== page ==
Gene identified in the nematode worm that's helpful in the young but harmful post-reproductive age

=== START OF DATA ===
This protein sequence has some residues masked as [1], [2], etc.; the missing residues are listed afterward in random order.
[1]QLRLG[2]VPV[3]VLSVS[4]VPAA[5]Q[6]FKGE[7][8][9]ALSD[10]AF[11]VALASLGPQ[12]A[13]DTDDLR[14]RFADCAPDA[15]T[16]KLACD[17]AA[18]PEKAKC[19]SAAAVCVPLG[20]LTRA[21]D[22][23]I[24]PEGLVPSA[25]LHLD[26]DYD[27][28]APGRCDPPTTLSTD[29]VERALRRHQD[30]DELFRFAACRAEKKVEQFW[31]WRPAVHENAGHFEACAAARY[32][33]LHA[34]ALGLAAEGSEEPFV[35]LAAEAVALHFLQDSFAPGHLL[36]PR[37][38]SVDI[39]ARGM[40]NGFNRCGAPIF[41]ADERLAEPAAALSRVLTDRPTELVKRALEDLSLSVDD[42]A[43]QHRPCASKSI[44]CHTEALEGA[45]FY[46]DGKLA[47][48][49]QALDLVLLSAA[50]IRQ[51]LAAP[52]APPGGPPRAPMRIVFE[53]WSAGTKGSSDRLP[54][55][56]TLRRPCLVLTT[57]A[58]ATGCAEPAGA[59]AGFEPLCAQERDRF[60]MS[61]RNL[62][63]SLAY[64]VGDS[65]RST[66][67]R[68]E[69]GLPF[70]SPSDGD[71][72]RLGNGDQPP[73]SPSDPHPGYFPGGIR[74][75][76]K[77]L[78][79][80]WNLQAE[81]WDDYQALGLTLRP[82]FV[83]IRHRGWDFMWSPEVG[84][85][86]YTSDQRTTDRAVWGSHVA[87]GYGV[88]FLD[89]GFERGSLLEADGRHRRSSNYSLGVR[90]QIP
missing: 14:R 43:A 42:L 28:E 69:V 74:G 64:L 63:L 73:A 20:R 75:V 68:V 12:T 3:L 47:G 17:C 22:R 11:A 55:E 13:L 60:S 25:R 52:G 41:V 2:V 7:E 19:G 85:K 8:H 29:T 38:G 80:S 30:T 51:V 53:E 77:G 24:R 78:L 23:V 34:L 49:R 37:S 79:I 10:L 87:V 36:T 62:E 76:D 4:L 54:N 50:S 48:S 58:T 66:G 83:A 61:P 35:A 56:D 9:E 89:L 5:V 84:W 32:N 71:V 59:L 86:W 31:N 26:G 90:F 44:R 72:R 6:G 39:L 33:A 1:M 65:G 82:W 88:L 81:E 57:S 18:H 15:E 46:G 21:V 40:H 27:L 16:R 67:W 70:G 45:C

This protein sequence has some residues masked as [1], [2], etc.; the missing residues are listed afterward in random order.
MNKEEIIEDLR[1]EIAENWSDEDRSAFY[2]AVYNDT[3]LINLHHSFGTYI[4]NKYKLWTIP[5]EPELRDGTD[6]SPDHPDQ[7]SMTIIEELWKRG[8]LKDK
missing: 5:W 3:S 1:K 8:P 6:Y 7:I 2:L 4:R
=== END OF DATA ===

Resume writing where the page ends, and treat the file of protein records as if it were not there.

On the left, a trio of old nematode worms paralysed by a buildup of toxic protein clumps similar to those seen in the brains of people with Alzheimer’s disease. On the right, worms that differ in only one respect: they’re missing a gene called TCER-1. Previous research suggested that TCER-1 helps to give worms a longer life and boosts their fertility, so the loss of this gene should be a bad thing. Curiously, the opposite seems to be true. When scientists removed TCER-1 from worms, the modified animals are better able to withstand the negative effects of infectious bacteria, DNA-damaging radiation, toxic protein buildup and harmful high temperatures as they get older. The researchers think that while TCER-1 is helpful when worms are young and fertile, it can be harmful once they’re past reproductive age. Now they want to find out whether the same is true in humans.
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